Neurotoxic amyloidogenic peptides identified in the proteome of SARS-COV-2: potential implications for neurological symptoms in COVID-19.
Published On: June 13, 2022|
Authors: Charnley M, Islam S, Bindra G, Ratcliffe J, Zhou J, Hulett M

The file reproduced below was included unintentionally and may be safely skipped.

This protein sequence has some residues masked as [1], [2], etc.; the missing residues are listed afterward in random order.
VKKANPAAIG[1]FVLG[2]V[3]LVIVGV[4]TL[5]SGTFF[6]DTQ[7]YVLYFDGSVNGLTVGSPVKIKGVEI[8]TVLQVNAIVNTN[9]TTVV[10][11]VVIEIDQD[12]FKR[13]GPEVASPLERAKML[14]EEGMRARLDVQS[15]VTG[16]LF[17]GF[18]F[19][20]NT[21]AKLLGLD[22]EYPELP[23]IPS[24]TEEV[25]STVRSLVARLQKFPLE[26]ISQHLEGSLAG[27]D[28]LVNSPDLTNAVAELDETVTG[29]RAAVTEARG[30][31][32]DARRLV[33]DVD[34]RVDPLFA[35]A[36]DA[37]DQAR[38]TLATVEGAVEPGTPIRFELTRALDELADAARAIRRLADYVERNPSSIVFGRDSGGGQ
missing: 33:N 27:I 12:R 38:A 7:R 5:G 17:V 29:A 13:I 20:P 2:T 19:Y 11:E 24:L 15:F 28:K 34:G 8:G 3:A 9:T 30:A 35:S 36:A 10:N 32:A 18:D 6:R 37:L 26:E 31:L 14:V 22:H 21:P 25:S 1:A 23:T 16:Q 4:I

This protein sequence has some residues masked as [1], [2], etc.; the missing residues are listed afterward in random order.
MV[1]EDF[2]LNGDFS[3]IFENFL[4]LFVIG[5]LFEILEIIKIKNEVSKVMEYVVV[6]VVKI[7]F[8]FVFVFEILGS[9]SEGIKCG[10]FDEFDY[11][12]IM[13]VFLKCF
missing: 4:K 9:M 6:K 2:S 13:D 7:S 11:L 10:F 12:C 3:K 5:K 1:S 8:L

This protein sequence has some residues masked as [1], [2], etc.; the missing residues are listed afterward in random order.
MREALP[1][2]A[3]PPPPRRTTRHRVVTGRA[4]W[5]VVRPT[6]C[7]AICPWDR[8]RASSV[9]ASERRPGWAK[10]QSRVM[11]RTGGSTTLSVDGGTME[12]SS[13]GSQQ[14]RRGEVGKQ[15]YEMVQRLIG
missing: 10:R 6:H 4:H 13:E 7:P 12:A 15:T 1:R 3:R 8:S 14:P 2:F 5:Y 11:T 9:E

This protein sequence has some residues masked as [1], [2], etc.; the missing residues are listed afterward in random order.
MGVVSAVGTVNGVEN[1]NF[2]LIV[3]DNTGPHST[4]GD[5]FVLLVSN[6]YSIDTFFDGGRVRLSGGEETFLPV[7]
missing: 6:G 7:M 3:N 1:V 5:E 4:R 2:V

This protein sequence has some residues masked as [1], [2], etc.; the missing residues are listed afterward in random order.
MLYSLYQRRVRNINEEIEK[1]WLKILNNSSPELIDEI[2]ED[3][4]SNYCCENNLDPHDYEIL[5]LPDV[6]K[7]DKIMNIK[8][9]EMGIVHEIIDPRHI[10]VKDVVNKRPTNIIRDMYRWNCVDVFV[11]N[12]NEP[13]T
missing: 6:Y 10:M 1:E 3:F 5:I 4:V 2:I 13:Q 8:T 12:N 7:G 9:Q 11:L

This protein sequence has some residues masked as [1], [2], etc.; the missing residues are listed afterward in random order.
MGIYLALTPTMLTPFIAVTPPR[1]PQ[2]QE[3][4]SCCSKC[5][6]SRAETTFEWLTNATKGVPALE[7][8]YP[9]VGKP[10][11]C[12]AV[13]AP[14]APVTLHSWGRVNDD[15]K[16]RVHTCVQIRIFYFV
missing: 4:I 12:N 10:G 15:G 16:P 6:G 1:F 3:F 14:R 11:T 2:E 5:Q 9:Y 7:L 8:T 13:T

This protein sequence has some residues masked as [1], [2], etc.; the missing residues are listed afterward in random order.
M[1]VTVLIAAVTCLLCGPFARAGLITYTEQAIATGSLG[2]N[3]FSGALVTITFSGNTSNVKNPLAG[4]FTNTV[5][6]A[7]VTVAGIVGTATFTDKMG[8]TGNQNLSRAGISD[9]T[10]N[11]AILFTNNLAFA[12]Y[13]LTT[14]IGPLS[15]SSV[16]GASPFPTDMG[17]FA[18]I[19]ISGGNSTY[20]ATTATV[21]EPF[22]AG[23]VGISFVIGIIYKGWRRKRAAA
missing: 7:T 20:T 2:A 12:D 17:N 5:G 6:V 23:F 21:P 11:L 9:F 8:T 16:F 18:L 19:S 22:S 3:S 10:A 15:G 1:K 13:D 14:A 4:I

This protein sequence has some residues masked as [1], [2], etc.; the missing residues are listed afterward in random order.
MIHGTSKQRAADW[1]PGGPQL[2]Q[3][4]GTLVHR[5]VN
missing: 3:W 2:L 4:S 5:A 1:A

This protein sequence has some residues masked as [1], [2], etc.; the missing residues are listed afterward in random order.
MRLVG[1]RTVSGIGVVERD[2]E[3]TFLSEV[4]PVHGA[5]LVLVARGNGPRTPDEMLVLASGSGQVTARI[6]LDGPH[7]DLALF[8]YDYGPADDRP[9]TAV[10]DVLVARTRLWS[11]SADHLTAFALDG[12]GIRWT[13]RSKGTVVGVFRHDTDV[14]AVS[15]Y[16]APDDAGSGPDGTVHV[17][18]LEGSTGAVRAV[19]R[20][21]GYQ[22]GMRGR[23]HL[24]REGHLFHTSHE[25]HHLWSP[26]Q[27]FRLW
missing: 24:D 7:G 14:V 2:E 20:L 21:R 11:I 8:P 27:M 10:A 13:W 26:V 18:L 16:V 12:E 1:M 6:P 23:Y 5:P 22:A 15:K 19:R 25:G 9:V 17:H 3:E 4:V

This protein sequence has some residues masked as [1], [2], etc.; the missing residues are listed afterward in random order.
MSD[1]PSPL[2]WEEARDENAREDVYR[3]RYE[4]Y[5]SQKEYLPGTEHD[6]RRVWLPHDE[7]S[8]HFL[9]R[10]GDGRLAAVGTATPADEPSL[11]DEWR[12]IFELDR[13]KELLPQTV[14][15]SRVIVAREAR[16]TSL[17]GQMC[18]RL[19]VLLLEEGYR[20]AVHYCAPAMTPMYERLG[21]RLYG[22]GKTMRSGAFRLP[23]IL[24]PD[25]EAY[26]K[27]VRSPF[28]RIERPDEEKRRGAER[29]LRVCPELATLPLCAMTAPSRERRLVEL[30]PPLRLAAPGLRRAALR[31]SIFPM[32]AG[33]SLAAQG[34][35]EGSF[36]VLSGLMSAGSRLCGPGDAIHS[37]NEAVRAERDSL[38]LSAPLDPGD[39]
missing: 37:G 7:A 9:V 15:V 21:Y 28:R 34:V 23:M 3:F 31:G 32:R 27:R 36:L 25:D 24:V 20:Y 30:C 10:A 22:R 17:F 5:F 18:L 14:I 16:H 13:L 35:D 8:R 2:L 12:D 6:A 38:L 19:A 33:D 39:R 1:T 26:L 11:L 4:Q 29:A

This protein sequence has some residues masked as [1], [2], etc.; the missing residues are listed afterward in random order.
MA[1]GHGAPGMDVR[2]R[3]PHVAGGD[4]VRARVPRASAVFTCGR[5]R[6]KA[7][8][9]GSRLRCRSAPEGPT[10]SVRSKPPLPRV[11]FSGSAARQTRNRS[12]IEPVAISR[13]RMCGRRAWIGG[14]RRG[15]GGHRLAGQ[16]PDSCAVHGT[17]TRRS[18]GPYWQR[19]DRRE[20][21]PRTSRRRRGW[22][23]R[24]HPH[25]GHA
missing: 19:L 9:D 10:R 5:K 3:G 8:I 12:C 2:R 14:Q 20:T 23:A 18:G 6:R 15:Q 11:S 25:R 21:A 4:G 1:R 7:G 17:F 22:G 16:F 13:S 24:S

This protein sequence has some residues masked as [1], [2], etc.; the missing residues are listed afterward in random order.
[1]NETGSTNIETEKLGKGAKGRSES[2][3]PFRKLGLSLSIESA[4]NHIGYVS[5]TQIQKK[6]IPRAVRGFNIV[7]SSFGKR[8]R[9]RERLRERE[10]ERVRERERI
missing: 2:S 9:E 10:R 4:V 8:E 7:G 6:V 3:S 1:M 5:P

COVID-19 is primarily known as a respiratory disease caused by SARS-CoV-2. However, neurological symptoms such as memory loss, sensory confusion, severe headaches, and even stroke are reported in up to 30% of cases and can persist even after the infection is over (long COVID). These neurological symptoms are thought to be produced by the virus infecting the central nervous system, however we don’t understand the molecular mechanisms triggering them. The neurological effects of COVID-19 share similarities to neurodegenerative diseases in which the presence of cytotoxic aggregated amyloid protein or peptides is a common feature. Following the hypothesis that some neurological symptoms of COVID-19 may also follow an amyloid etiology we identified two peptides from the SARS-CoV-2 proteome that self-assemble into amyloid assemblies. Furthermore, these amyloids were shown to be highly toxic to neuronal cells. We suggest that cytotoxic aggregates of SARS-CoV-2 proteins may trigger neurological symptoms in COVID-19.